Only 11 sorties were lost due to equipment problems. The U.S. jets didn’t come close to that. Very few shortcomings were observed. They were: visibility, engine response, low altitude transonic vibration, formation flying, flying in turbulence, and night flying.
Unique design features included very low wing loading, lacquer coating for corrosion prevention, ejection system consisting of SK-1 seat and canopy, 3-position air intake, seat position, low maintenance requirements, no roll, pitch, yaw stability augmentation, cooled navigation lights, optimized cross section, and smooth skin only where needed.
We learned the plane had a 8g load factor, poor forward and rearward visibility, extremely slow engine response, slow speed and easy to kill due to non-sealing tanks, unprotected engine, light metal structure, high pressure O2 bottles, giving it a 85% kill probability. Comparison to U.S. planes remains classified.
Engaging the F-4C/D/E against the MiG-21 we learned that the F-4 can control the engagement below 15,000 ft by exploiting the MiG’s airspeed limitation and airspeed bleed-off at high G. We learned to orient the attack towards the BiG-2 blind cone and operate in the vertical to defeat the MiG-21. The F-4’s level acceleration was superior up to 30,000 feet. I had significant advantage in military power, slight advantage in afterburner power. Below 15,000 feet the F-4 could easily accelerate to above the useable airspeed of the M-21.The A-4 had good zoom capability, giving it significant advantage in military power up to 30,000 feet. It had only a slight advantage in afterburner power up to 20,000 feet. The MiG-21 had superior instantaneous turn capability, but lost airspeed more rapidly. With the F-4 we learned to force the engagement to low altitude and keep speed of at least 450 KCAS.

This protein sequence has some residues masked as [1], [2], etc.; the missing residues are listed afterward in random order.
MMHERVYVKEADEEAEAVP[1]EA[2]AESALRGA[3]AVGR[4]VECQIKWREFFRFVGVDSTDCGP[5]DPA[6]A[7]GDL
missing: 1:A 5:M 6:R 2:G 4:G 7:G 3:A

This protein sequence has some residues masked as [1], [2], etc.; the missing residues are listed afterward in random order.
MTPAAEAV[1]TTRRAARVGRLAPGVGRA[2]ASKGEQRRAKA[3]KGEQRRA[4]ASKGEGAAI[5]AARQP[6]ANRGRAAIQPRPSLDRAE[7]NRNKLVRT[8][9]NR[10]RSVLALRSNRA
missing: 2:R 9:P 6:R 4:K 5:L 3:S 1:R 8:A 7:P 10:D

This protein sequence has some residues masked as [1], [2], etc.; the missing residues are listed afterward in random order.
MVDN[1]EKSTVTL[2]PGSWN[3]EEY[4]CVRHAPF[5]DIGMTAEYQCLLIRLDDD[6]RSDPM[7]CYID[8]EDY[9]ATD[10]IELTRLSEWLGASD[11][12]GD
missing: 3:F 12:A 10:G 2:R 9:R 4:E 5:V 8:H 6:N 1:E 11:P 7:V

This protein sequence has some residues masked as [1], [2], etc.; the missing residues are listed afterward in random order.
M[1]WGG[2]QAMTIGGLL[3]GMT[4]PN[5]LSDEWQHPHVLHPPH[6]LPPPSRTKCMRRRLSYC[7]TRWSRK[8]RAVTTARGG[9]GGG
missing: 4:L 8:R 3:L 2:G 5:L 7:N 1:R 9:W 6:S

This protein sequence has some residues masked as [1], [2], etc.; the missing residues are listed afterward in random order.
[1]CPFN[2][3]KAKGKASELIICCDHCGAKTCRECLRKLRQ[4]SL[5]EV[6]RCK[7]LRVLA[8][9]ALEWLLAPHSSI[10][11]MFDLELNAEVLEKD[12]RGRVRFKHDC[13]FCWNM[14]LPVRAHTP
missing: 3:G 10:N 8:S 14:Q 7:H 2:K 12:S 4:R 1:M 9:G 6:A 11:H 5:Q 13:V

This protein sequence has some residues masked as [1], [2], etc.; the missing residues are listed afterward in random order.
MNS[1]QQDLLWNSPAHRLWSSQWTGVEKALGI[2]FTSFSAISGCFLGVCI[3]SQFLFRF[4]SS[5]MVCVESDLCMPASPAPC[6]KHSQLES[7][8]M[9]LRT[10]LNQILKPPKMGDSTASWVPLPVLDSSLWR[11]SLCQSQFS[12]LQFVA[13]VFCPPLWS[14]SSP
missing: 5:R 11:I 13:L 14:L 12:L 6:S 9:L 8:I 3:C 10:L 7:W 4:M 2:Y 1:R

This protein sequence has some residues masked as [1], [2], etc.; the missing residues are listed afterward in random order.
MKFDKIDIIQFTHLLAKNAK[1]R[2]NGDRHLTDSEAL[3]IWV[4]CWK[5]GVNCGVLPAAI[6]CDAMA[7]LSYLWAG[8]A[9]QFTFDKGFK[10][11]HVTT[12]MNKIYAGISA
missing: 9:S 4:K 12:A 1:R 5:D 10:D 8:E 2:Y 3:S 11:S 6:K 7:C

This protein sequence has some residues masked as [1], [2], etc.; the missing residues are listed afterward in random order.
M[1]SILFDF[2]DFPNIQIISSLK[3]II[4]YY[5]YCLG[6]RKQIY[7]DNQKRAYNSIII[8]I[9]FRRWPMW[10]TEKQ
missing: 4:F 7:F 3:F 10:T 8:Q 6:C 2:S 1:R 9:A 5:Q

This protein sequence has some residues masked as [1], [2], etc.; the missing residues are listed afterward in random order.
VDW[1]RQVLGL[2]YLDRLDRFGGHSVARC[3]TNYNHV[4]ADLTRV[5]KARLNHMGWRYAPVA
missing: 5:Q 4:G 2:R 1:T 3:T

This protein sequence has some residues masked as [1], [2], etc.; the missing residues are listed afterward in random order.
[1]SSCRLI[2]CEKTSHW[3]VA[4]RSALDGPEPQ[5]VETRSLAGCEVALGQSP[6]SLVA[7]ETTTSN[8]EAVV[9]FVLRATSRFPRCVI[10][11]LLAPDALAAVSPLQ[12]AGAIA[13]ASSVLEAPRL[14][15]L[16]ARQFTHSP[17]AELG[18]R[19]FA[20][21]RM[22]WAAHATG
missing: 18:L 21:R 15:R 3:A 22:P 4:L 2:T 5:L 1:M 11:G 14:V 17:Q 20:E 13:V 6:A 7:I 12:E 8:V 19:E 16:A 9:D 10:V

To maintain an advantage the F-4 had to retain a high energy level and accelerate in an unloaded condition as necessary, when defensive establish maximum angle off, maneuver vertically below 15,000 feet – avoid slow speed reversals, avoid prolonged turning engagements – disengage and keep energy for possible re-attack, get into the MiG-21’s rear hemisphere blind cone., and most of all run away below 15,000 feet above 0.98 Mach/595 KIAS (Knots Indicated Airspeed) when offensive advantage or mutual support is lost. SPEED WAS LIFE.
Engaging the F-105 against the MiG-21 taught us to press an offensive attack only if initial rear hemisphere advantage existed. We learned to avoid prolonged maneuvering engagements, and to get into the MiG’s blind cone, use mutual flight support, and use hit-and-run tactics. We learned to accelerate beyond the MiG-21’s airspeed limit below 15,000 feet. Level acceleration matched the MiG-21 up to 15,000 feet. The F-105 could easily accelerate above the .98 Mach/595 KIAS MiG-21 limits. The MiG-2 had a distinct advantage in turn capability at all air speeds and altitudes.
To survive, a F-105 pilot had to use hit and run and not get into a turning fight. The F-105 had equal air-to-air missile capability, but better gun capability – higher rate of fire and better gunsight system. The F-105’s APR-25 radar homing and warning equipment did not provide sufficient warning to negate a missile attack by the MiG-21. To survive the F-105 had to maintain maximum airspeed below 15,00 feet when in a high MiG threat area. The pilot had to avoid prolonged maneuvering engagements and no allow airspeed to dissipate below 450 KCAS. The F-105 pilot could not rely on the APR-25 equipment to warn of attack and required good visual scan to see the MiG.
In loss of mutual support and teamwork it was recommended the pilot disengage above MiG-21’s airspeed limit below 15,000 feet. If offensive advantage was obtained, maintain at least a 50 knot closure rate and press the attack through missile and gun range then disengage in a descending acceleration above the MiG-21 speed limit, and whenever possible, maneuver toward the blind cone. For the F-105 speed was life and it could only go in a straight line.
The MiG-21 had superior turn performance everywhere when pitted against the F-111. Below 15,000 ft, the MiG-21 had superior level acceleration up to its speed limit. It was learned to avoid maneuvering engagements. When attacked get below 15,000 ft and above the MiG-, speed limit (0.98 Mach/595 KIAS) Use only very high speed hit-and-run attacks from a favorable offensive position. Again ..SPEED WAS LIFE!!! ...and the F-111 could only go in a straight line
TAC Evaluation of the F-100D revealed the MiG-21 having both significant turn performance and level acceleration advantages. Its missile capability equaled the F-100 gun capability superiority. The F-100 had 4 missiles, MiG-21 has two, but MiG-21 missile mode radar "in range" and "over G" cue reduce failed shots. The F-100 4 x 20mm cannons and sight were superior. It was learned to avoid maneuvering, use hit-and-run, mutual support and use effective defense accelerating above MiG-21 limit speed. Again...SPEED WAS LIFE!!! ...and the F-100 could only go in a straight line.